Monday 27 January 2020 5:22 am

Take me to your leader: How to stop the spread of bad bosses

Last week, the business and political elite gathered in Davos for the World Economic Forum. Certainly, these men and women have achieved positions of prominent power, but you might wonder — how many of them are actually trained and competent leaders?

There is a concept in management called the Peter Principle, which argues that in a business hierarchy, people tend to rise to their “level of incompetence”. 

Employees who excel in their role get promoted and given new responsibilities, until they are no longer competent, as different job skills don’t always translate.

This principle is one reason why workers end up with bad managers. People who are skilled in their particular role — from teachers to software engineers — get promoted to management level, but that doesn’t mean they have any management skills. 


Now apply this to business executives. Many don’t receive any leadership training until after they have reached positions of leadership — at which point it might be too late.

Would it not be better to instead teach these skills to younger talent? That’s what Elke Edwards, founder and creative director of corporate training provider Ivy House, believes.

“We’re taking the best educated generation that we’ve ever had, who are different from my generation for lots of reasons, and we’re taking them down exactly the same path — the path that delivered the leaders we have today, who often don’t have the competence or character skills to do the job in front of them,” she says. “Ivy House has set about trying to change the path of leadership development.”

The City A.M. features desk is inundated with books promising advice on business leadership that are full of dubious cliches. Edwards is keen to debunk some of the myths.

“One is that leaders are born, not made. That’s absolute rubbish — we all have a leader within us,” she explains. “Leaders are made. But if we leave it until they’re 35 or 45 to start making them, they already have a whole load of neural pathways that are fully formed and based on what they’ve had role-modelled for them.”

Elke Edwards, Ivy House
A group attending an Ivy House event

Edwards is talking from experience. She’s spent the majority of her career in corporate training. She was also a founder of the executive development company Blue Sky in 1997, which she helped run for 18 years. It was eventually acquired by Capita in 2013.

“Blue Sky grew out of a performance improvement business, and became an executive coaching company. We worked with 45 per cent of the FTSE 100, and won multiple awards for our work,” she recalls “But then I had a moment when I was with a chief executive of a bank, and 20 minutes into the coaching session he said I was crying. I literally had tears running from my eyes and I realised I couldn’t do this anymore. If we want to create real change in this country, we need to start sooner, because so many leaders are too invested in their habitual responses and thinking patterns.”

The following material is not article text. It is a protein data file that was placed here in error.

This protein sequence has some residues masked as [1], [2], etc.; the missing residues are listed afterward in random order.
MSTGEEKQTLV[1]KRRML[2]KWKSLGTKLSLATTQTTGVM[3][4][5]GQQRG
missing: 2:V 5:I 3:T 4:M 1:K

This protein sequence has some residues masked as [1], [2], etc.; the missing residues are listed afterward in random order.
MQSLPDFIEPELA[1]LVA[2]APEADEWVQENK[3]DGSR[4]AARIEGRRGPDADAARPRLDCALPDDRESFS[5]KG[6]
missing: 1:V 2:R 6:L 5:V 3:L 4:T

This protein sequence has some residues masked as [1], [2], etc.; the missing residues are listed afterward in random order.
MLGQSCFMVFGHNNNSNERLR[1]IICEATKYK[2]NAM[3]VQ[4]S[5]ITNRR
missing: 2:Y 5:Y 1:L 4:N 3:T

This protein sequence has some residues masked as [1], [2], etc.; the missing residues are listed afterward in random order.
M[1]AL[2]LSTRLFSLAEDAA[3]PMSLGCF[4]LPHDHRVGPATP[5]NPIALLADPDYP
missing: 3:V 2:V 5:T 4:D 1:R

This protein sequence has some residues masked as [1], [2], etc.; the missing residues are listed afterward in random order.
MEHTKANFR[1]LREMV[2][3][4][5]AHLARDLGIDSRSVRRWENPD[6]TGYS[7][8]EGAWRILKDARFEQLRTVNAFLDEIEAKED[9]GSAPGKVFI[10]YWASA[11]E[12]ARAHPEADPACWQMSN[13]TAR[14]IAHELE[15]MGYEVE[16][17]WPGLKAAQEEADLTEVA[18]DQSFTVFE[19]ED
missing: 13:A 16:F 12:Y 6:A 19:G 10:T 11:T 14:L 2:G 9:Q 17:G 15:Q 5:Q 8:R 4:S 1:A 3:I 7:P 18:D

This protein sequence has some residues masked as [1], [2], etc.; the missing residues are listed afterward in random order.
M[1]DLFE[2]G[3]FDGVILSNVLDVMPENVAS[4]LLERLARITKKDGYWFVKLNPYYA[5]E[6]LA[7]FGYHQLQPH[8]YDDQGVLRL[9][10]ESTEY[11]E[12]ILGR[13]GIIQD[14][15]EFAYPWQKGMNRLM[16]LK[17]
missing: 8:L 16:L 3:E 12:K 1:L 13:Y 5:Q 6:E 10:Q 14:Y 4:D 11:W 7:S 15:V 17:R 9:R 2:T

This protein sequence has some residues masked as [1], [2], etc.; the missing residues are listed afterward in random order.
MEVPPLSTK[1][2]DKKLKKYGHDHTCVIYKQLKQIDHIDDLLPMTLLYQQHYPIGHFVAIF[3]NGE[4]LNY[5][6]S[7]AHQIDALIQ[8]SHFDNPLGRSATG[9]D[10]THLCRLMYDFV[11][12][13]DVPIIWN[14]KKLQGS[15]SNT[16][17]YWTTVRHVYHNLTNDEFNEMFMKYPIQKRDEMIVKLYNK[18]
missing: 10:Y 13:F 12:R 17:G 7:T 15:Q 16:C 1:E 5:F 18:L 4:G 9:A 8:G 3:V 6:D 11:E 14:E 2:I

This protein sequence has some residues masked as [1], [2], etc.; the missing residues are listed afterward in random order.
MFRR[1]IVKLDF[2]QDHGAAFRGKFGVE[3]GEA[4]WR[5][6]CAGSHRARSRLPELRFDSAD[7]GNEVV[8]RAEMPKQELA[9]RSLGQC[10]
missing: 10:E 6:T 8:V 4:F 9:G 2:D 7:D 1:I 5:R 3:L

Edwards found that too many executives refused to actually change their behaviour, and that Blue Sky was getting to them too late. She decided to start her own company in 2015 to work with emerging talent instead.

“My big thing is, if we want a better world, we need better leaders. And if we want that, we need to develop them differently.”

As part of this mission, Ivy House provides programmes to help businesses train and develop their future leadership teams. Using masterclasses, one-to-one personal coaching, and mentoring, the company’s approach focuses on the individual, getting them to question themselves and the beliefs they’ve inherited: what’s their purpose? What strengthens them? What do they want out of life? 

With this self-knowledge, they can then focus on improving their personal skills and take more control over their lives and their job. 

This programme can cost up to £8,000 per person. That may seem expensive, but it could be a wise investment — it is a tiny price compared to the cost of bad leaders who sap morale, drive out good staff, or even oversee company-wide scandals. 

Edwards is also keen to work with schools, and last year her company launched a programme for sixth form students called the Ivy House Award. She adds that she’d like to see her programme taught in schools across the country, giving all pupils the skills they need to become the leaders of the future.

I ask her for one common piece of advice that every leader — whether in politics, business, or some other walk of life — needs to hear.

“Take the time to understand what puts you in your element,” she answers. “When you’re passionate about what you do, when you thrive, you are compelling to be with, and you put discretionary effort in, which means you get a hell of a lot better at your job, and luck comes from there.”

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Main image credit: Getty

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